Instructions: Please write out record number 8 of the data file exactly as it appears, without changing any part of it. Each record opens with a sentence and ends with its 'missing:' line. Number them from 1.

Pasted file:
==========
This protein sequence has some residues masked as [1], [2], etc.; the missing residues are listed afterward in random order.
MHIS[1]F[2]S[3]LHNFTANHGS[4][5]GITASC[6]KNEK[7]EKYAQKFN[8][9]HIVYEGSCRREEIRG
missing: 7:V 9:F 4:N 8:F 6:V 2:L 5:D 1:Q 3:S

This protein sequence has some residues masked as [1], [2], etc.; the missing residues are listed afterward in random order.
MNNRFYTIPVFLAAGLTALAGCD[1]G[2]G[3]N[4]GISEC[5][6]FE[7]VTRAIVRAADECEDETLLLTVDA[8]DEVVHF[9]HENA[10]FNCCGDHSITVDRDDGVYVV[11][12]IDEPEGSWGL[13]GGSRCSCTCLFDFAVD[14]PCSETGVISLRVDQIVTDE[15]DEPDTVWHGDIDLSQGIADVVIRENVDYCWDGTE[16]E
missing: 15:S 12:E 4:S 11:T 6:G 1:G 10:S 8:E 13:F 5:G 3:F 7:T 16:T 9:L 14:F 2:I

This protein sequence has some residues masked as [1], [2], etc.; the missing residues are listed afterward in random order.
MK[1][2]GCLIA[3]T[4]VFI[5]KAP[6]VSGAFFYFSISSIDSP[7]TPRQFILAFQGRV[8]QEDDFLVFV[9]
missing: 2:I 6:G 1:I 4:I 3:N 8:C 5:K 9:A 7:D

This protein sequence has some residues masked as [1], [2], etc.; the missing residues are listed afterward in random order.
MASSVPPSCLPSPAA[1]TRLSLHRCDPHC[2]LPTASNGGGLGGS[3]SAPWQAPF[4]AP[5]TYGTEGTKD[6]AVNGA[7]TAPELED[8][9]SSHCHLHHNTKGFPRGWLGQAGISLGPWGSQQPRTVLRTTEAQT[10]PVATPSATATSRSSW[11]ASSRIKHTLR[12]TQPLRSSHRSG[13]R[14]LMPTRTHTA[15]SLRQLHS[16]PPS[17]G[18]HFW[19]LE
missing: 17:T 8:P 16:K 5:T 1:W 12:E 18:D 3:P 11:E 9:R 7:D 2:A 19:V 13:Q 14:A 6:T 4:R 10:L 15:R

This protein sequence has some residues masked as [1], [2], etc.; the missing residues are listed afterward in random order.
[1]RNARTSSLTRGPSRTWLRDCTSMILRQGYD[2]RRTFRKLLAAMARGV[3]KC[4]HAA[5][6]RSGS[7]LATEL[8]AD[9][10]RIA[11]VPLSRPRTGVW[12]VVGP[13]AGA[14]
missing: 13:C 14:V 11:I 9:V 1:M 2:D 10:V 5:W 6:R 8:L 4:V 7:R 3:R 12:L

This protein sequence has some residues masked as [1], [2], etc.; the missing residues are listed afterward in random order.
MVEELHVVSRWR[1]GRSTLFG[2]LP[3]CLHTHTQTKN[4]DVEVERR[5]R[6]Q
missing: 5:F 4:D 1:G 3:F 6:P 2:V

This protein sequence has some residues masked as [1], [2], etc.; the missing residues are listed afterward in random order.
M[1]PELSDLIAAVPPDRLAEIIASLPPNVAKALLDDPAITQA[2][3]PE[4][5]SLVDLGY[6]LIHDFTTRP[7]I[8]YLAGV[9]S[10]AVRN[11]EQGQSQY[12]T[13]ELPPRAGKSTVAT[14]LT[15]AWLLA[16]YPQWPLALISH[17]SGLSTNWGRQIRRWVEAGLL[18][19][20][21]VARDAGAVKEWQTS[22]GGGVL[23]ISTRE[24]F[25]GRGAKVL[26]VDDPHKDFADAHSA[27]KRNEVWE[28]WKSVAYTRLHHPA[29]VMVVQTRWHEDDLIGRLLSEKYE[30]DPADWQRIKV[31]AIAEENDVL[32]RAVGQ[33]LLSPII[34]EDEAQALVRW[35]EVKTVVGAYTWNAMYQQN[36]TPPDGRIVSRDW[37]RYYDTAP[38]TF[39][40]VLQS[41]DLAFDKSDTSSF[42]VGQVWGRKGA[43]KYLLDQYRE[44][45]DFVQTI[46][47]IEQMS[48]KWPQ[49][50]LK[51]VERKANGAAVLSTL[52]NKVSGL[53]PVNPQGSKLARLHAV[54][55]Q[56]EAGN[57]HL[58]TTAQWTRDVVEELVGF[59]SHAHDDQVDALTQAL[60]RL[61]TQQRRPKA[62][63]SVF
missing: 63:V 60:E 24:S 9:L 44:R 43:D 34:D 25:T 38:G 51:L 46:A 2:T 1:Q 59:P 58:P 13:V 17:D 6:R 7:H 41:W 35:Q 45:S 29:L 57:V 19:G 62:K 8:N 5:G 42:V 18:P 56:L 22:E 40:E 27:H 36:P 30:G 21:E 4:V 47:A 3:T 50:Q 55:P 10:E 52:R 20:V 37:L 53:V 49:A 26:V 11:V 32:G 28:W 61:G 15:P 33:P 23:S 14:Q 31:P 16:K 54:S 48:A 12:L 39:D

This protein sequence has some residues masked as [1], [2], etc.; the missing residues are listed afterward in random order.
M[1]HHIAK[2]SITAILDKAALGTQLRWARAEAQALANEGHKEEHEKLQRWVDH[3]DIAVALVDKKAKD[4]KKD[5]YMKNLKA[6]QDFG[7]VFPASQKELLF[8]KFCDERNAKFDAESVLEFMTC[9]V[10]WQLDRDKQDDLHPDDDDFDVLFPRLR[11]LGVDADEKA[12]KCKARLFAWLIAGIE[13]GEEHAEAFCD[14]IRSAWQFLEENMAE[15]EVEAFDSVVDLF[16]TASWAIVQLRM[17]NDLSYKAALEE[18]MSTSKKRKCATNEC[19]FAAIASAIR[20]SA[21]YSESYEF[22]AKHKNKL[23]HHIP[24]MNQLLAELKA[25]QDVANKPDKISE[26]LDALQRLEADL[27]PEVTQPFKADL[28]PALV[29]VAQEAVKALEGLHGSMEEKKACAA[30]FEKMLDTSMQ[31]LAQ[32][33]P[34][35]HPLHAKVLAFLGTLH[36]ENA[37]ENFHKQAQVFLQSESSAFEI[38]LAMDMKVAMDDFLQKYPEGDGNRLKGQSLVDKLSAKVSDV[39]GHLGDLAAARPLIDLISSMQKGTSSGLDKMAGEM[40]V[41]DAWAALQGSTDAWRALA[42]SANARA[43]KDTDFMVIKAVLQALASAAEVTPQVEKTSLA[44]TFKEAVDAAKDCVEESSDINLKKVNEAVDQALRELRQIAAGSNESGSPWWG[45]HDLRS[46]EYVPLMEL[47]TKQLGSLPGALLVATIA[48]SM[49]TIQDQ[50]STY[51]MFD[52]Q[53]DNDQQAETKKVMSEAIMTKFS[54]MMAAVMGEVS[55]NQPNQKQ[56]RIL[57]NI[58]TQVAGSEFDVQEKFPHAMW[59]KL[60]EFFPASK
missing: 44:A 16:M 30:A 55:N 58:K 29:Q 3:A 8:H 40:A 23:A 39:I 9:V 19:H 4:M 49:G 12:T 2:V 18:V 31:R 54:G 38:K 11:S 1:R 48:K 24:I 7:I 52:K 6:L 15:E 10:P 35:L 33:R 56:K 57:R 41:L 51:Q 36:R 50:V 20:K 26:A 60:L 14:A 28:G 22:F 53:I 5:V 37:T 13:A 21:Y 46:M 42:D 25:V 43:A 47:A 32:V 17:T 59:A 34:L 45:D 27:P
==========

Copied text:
This protein sequence has some residues masked as [1], [2], etc.; the missing residues are listed afterward in random order.
M[1]HHIAK[2]SITAILDKAALGTQLRWARAEAQALANEGHKEEHEKLQRWVDH[3]DIAVALVDKKAKD[4]KKD[5]YMKNLKA[6]QDFG[7]VFPASQKELLF[8]KFCDERNAKFDAESVLEFMTC[9]V[10]WQLDRDKQDDLHPDDDDFDVLFPRLR[11]LGVDADEKA[12]KCKARLFAWLIAGIE[13]GEEHAEAFCD[14]IRSAWQFLEENMAE[15]EVEAFDSVVDLF[16]TASWAIVQLRM[17]NDLSYKAALEE[18]MSTSKKRKCATNEC[19]FAAIASAIR[20]SA[21]YSESYEF[22]AKHKNKL[23]HHIP[24]MNQLLAELKA[25]QDVANKPDKISE[26]LDALQRLEADL[27]PEVTQPFKADL[28]PALV[29]VAQEAVKALEGLHGSMEEKKACAA[30]FEKMLDTSMQ[31]LAQ[32][33]P[34][35]HPLHAKVLAFLGTLH[36]ENA[37]ENFHKQAQVFLQSESSAFEI[38]LAMDMKVAMDDFLQKYPEGDGNRLKGQSLVDKLSAKVSDV[39]GHLGDLAAARPLIDLISSMQKGTSSGLDKMAGEM[40]V[41]DAWAALQGSTDAWRALA[42]SANARA[43]KDTDFMVIKAVLQALASAAEVTPQVEKTSLA[44]TFKEAVDAAKDCVEESSDINLKKVNEAVDQALRELRQIAAGSNESGSPWWG[45]HDLRS[46]EYVPLMEL[47]TKQLGSLPGALLVATIA[48]SM[49]TIQDQ[50]STY[51]MFD[52]Q[53]DNDQQAETKKVMSEAIMTKFS[54]MMAAVMGEVS[55]NQPNQKQ[56]RIL[57]NI[58]TQVAGSEFDVQEKFPHAMW[59]KL[60]EFFPASK
missing: 44:A 16:M 30:A 55:N 58:K 29:Q 3:A 8:H 40:A 23:A 39:I 9:V 19:H 4:M 49:G 12:T 2:V 18:V 31:R 54:G 38:K 11:S 1:R 48:K 24:I 7:I 52:K 6:L 15:E 10:P 35:L 33:R 56:K 57:R 41:L 51:Q 36:R 50:V 20:K 26:A 60:L 14:A 28:G 22:F 53:I 5:V 37:T 13:A 21:Y 46:M 42:D 25:V 43:A 47:A 32:V 17:T 59:A 34:L 45:D 27:P